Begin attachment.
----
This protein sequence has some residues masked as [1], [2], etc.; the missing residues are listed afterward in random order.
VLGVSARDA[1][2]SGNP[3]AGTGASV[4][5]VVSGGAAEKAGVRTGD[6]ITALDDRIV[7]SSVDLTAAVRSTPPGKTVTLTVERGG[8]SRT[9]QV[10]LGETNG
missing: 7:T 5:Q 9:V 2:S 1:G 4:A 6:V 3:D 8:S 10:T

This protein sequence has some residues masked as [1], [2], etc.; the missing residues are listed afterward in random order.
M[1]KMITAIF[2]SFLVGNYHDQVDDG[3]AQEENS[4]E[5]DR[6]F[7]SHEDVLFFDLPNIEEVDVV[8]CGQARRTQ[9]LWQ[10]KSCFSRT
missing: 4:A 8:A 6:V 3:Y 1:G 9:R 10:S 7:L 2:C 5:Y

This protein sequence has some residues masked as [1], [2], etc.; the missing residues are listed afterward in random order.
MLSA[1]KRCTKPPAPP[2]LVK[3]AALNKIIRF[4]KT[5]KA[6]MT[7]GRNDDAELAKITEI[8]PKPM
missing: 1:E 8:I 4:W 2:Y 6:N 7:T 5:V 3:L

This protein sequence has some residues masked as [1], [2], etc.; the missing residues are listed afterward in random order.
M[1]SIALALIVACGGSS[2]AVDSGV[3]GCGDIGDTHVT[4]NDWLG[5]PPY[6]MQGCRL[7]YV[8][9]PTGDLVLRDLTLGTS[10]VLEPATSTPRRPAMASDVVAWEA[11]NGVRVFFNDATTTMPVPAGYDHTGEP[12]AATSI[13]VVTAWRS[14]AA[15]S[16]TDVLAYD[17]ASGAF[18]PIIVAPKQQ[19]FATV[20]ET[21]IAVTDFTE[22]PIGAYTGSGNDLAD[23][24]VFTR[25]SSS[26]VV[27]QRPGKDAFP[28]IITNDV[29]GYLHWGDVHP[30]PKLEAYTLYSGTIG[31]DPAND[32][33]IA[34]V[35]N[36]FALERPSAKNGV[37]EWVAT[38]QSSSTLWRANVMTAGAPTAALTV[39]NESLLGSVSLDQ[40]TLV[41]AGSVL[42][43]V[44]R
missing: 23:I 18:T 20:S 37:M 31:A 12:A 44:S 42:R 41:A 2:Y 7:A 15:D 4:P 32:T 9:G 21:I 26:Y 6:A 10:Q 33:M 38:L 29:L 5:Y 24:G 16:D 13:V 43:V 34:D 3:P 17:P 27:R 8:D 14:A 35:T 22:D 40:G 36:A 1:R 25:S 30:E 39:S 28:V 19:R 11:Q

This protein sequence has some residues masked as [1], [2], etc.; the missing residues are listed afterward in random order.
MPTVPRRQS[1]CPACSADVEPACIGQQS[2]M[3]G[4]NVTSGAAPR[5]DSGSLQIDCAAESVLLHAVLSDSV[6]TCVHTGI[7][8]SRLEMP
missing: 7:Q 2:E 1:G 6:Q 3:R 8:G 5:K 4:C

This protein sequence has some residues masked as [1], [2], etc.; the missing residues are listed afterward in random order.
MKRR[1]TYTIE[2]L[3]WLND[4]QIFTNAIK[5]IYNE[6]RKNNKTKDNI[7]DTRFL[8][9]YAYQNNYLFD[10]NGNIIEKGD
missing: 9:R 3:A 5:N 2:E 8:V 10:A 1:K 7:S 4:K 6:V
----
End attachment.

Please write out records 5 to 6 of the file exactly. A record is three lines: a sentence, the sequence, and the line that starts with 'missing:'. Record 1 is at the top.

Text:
This protein sequence has some residues masked as [1], [2], etc.; the missing residues are listed afterward in random order.
MPTVPRRQS[1]CPACSADVEPACIGQQS[2]M[3]G[4]NVTSGAAPR[5]DSGSLQIDCAAESVLLHAVLSDSV[6]TCVHTGI[7][8]SRLEMP
missing: 7:Q 2:E 1:G 6:Q 3:R 8:G 5:K 4:C

This protein sequence has some residues masked as [1], [2], etc.; the missing residues are listed afterward in random order.
MKRR[1]TYTIE[2]L[3]WLND[4]QIFTNAIK[5]IYNE[6]RKNNKTKDNI[7]DTRFL[8][9]YAYQNNYLFD[10]NGNIIEKGD
missing: 9:R 3:A 5:N 2:E 8:V 10:A 1:K 7:S 4:K 6:V